We want Instant Gratification: How many times have you started a diet and after 2 – 3 days you are staring anxiously at the scale or in the mirror and looking for results? Totally guilty of that. In our society, we have become used to getting results and information right away. It’s not different with our expectations of our weight. We expect that when we start a diet that it will instantly melt the pounds off and make us slim. When it doesn’t, we give up. I don’t know if we as a society just lost the skill to persevere or whether with all the technology available at our finger tips that it’s just highlighted this issue. I do know that because of this, diets have an appeal that a longterm lifestyle doesn’t. They are touted as fast, easy and effective – which is all we have time for anyways right? So until we figure out that diets are just a cash cow for companies offering us those quick fixes, we will continue to spend billions of dollars every year trying to get skinnier.
We Value being Skinny over Being Healthy: While I do see some changes to this happening, overall the goal is to get skinny not healthy. When someone comments on my weight loss, invariably they will ask me what my goal weight is and how much longer I will be ‘doing this’. By that I take it to mean, being on a diet and as diets have end dates .. well at some point I have to be done with this painful process right? My answer always surprises people because I don’t have a specific goal weight in mind. I will be honest, my goal is to be strong and healthy – and this is normally what I say. The comical reactions I get from friends to complete strangers tell their own story. In our society, no one expects a diet to last more than a few months and you always, but always, are striving to be skinny over healthy. My hope is that through sharing current industry information and my own experiences that maybe we can try to change that ideology. Illusions of grandeur, I know. But I can hope that one day instead of focusing on losing weight to just be skinny, that we can learn how to live a healthy lifestyle that keeps our weight in check and keeps us strong & fit.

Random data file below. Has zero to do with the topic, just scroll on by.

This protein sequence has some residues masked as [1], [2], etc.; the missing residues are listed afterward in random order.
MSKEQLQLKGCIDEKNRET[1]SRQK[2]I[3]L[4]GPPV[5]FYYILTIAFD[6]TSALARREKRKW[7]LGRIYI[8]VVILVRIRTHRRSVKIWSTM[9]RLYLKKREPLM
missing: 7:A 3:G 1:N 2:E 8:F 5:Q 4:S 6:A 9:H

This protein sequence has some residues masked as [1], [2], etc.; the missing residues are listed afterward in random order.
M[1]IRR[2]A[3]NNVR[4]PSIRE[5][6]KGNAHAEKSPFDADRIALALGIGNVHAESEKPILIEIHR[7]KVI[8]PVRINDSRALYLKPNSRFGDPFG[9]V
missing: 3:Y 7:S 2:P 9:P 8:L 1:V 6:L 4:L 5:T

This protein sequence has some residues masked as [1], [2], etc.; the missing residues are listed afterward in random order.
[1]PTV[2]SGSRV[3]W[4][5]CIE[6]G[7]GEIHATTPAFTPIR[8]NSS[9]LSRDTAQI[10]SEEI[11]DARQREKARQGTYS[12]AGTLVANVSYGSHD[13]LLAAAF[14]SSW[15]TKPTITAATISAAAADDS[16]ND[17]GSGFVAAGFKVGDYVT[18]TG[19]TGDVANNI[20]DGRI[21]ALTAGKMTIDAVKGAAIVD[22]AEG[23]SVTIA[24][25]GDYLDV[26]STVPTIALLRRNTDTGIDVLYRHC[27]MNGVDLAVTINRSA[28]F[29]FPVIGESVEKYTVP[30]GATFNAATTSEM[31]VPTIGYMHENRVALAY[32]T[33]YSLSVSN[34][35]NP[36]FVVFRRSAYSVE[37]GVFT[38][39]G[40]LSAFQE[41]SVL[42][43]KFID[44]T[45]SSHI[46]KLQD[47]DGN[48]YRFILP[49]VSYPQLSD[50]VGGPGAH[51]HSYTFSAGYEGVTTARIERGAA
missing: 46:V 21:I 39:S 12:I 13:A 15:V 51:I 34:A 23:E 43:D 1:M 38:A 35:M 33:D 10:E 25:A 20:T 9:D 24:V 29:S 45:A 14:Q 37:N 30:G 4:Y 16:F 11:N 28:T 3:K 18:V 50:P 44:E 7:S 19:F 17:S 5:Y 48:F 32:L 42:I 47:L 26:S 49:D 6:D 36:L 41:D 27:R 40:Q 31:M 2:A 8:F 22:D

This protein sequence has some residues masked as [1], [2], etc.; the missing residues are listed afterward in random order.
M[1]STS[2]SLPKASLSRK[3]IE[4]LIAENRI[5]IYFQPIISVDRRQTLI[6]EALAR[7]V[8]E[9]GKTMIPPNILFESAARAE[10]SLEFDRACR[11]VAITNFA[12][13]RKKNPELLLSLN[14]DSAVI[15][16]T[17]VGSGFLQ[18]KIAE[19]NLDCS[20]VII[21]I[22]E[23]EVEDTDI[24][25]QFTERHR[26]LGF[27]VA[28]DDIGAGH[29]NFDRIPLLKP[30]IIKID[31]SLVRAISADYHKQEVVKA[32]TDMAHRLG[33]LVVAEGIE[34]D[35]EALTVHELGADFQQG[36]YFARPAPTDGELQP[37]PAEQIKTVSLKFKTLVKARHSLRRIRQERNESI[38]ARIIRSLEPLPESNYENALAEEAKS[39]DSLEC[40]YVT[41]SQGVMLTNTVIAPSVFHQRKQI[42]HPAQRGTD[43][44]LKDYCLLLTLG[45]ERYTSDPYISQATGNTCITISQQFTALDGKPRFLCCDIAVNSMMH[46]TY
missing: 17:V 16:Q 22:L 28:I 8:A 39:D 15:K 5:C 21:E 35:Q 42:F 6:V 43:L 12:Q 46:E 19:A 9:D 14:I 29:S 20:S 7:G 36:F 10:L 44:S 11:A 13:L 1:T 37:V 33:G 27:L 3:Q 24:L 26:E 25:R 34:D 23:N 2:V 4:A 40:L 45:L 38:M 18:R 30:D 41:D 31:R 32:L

Convenience is Key: While this reflects some of the same points as being creatures of habits, it does merit its own mention. Food is scary. If you do any kind of research into how the food industry has changed both how much food we eat and the actual chemical make-up of our favourite foods, it’s frightening. It’s easier to keep on eating what we have always eaten rather than changing the types of food we eat. Processed foods, frozen foods, diet foods, fast foods – they are all eaten way in excess of fresh, whole foods because of two key reasons. Convenience & Habit. We live crazy, busy lives. We can’t be expected to actually cook using whole foods right? If the food was good enough for us before, why isn’t it good now? We don’t see that the food we are eating isn’t real food anymore. That chemicals – which our bodies don’t know how to process properly – make up a frightening amount of the foods many of us rely on. We don’t have time to research it, so we ignore it. So convenience, while seemingly vital to our everyday lives, is essentially the main reason why we diet yet never change.